Better Energy, Education Policies Needed to Boost Manufacturing

The president of First Solar Inc. (FSLR), the world’s largest maker of thin-film solar panels, called for U.S. policies to encourage investment in renewable energy that would keep manufacturing in the U.S.

Bruce Sohn said more consistent renewable energy policies would encourage investors to support large-scale U.S. plants needed to continue innovation. Sohn, president of the Tempe, Arizona-based company, made his remarks at a conference in Washington organized by the U.S. Energy Department’s Advanced Research Project Agency, or ARPA-E.

The meeting focused attention on the contrast between the design capabilities of energy startups developing cutting-edge technologies in the U.S. and the lagging manufacturing know-how to produce them on a commercial scale.

“Other countries compete for these technologies and create policies that attract companies like us,” Sohn said during a panel discussion. “Frankly, I’m tired of it,” he said.

The U.S. clean energy industry “should be manufacturing here in the U.S.,” Sohn said.

ARPA-E IS modeled after the U.S. Defense Department’s Defense Advanced Research Projects Agency, which helps research and development in defense-industry technology. ARPA-E received $400 million in stimulus funding in 2009 to distribute to companies developing promising technology.

At the ARPA-E conference, industry executives bemoaned the lack of skilled labor in the U.S. for renewable-energy manufacturing.

‘Better Paying Jobs’

“I think the focus has to be on better paying jobs, that’s the real crisis in the country,” Tom Baruch, founder and managing partner at San Francisco-based venture capital company CMEA Capital, said in an interview yesterday. “We’re not educating people to do that,” he said.

“Where we are really good is in innovation, discovery and entrepreneurship,” Baruch said, while the public education system is “in shambles.”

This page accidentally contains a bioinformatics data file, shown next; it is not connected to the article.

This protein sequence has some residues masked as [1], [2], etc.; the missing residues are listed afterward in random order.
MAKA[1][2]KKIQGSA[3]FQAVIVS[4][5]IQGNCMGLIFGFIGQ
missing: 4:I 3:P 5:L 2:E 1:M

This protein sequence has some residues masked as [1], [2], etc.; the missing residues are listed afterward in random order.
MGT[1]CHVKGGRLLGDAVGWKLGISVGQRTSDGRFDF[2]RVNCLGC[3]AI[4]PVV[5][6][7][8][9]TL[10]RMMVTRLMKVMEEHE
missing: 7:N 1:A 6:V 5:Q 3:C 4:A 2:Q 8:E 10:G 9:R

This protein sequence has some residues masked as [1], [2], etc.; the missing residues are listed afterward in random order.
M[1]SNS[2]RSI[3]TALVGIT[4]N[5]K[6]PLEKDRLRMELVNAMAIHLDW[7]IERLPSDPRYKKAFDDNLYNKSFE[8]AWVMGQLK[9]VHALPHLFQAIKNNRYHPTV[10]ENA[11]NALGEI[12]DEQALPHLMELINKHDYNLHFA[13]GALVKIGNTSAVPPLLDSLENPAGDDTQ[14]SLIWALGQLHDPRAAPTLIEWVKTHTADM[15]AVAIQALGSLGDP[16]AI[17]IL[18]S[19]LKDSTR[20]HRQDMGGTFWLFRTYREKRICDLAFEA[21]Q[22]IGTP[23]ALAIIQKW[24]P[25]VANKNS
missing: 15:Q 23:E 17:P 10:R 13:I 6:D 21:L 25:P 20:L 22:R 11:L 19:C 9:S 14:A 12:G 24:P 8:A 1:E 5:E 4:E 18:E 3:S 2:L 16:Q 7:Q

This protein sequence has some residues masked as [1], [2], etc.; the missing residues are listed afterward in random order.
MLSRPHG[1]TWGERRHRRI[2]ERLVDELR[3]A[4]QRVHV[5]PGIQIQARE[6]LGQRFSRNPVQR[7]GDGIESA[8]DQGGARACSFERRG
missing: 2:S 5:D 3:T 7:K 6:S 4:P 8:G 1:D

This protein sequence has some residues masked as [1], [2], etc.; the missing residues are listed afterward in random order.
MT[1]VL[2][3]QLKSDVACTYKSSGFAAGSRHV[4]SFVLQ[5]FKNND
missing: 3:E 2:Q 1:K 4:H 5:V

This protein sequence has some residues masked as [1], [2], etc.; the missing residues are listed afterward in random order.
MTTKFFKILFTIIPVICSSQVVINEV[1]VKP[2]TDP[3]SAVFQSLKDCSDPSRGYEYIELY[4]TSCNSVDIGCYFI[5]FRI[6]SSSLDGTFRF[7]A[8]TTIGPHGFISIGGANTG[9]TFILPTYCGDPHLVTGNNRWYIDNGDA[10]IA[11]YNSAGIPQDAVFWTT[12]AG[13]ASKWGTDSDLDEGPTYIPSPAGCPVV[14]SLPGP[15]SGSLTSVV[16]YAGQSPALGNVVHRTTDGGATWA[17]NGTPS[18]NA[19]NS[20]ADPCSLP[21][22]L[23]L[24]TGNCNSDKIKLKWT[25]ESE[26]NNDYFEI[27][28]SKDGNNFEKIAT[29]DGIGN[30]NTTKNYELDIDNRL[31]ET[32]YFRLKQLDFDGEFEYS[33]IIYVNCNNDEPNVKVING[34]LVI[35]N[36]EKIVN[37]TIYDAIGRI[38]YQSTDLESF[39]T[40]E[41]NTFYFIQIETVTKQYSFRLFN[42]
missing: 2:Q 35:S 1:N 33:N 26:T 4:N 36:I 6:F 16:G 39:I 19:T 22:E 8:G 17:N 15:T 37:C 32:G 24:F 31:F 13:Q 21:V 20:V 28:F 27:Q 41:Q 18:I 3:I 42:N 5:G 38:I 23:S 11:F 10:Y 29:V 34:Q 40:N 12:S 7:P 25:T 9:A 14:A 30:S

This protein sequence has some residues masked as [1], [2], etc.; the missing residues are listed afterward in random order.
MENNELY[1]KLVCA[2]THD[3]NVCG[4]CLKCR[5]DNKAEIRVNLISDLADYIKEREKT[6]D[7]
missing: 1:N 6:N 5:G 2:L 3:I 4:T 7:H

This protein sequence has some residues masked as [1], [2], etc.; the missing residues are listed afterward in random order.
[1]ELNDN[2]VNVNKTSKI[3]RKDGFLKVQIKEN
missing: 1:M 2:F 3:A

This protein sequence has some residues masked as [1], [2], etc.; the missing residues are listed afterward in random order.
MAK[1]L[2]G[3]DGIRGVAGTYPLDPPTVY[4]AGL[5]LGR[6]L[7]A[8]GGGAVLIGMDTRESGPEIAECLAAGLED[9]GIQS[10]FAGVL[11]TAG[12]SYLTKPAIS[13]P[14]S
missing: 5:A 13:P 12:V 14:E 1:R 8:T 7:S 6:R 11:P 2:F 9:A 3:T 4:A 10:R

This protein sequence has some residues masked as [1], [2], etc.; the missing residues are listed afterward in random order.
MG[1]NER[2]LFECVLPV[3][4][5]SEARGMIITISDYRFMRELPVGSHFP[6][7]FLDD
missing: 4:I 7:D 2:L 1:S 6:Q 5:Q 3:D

John Baumstark, chief executive officer of Norcross, Georgia-based solar module company Suniva Inc., said the lack of consistent energy incentive polices makes it hard for companies to make long-term plans.

“We need policy,” he said on the panel with Sohn. “We need to stick with that policy and give manufacturers like us, our customers, our suppliers the confidence that the U.S. has put a stake in the ground and that there will be demand if I invest the capital and resources.”

Confidence

Sohn said that more consistent federal incentives would improve U.S. manufacturing capabilities. “We need to have bridging policies such as the Department of Energy loan programs to provide encouragement and provide confidence to ensure people will invest in these large, utility-scale plants, so we can drive the costs down and continue to innovate.”

Dow Chemical Co. (DOW) is investing $100 million to accelerate energy efficiency and conservation improvements in its operations, and Doug May, its head of energy and climate change, said the Midland, Michigan-based company favors a renewable power standard that includes energy efficiency, nuclear and natural gas.

“We feel we need one,” May said, though he said it will likely happen slowly. “You don’t move an energy system overnight. It takes decades.”

To contact the reporter on this story: Ehren Goossens in New York at egoossens1@bloomberg.net

To contact the editor responsible for this story: Reed Landberg at landberg@bloomberg.net

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